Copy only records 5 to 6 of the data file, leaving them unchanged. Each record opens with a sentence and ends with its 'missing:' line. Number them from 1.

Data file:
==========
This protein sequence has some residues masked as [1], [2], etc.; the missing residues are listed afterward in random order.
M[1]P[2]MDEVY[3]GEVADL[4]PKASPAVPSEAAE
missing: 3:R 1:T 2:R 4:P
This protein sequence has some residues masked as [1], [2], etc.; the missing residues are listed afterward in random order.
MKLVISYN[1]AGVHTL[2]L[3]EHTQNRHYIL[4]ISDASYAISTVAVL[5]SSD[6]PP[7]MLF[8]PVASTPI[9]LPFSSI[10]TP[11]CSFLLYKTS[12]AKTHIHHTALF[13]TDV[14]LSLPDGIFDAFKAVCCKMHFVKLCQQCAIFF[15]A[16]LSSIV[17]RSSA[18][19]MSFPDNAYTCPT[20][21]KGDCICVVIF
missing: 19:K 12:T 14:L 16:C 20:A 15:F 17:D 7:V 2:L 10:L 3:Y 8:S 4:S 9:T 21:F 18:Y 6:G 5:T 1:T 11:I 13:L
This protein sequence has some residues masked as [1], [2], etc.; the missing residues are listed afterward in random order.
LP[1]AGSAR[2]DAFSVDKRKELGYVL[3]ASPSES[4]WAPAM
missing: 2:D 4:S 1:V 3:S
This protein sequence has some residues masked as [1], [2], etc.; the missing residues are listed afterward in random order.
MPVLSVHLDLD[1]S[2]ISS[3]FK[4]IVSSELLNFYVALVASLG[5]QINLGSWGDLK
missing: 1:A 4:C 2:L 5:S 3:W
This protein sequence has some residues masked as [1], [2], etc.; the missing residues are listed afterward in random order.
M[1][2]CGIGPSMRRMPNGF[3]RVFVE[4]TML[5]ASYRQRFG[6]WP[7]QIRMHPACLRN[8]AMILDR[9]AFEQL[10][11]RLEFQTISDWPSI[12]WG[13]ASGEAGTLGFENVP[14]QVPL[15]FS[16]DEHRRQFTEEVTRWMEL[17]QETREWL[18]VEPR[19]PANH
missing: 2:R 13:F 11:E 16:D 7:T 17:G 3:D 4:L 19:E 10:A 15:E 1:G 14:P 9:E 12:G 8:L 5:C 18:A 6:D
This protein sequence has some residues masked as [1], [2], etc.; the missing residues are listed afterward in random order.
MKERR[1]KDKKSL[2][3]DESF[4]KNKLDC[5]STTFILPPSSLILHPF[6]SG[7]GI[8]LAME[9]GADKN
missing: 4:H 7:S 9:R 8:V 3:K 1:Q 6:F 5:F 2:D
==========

This protein sequence has some residues masked as [1], [2], etc.; the missing residues are listed afterward in random order.
M[1][2]CGIGPSMRRMPNGF[3]RVFVE[4]TML[5]ASYRQRFG[6]WP[7]QIRMHPACLRN[8]AMILDR[9]AFEQL[10][11]RLEFQTISDWPSI[12]WG[13]ASGEAGTLGFENVP[14]QVPL[15]FS[16]DEHRRQFTEEVTRWMEL[17]QETREWL[18]VEPR[19]PANH
missing: 2:R 13:F 11:E 16:D 7:T 17:G 3:D 4:L 19:E 10:A 15:E 1:G 14:P 9:E 12:G 8:L 5:C 18:A 6:D
This protein sequence has some residues masked as [1], [2], etc.; the missing residues are listed afterward in random order.
MKERR[1]KDKKSL[2][3]DESF[4]KNKLDC[5]STTFILPPSSLILHPF[6]SG[7]GI[8]LAME[9]GADKN
missing: 4:H 7:S 9:R 8:V 3:K 1:Q 6:F 5:F 2:D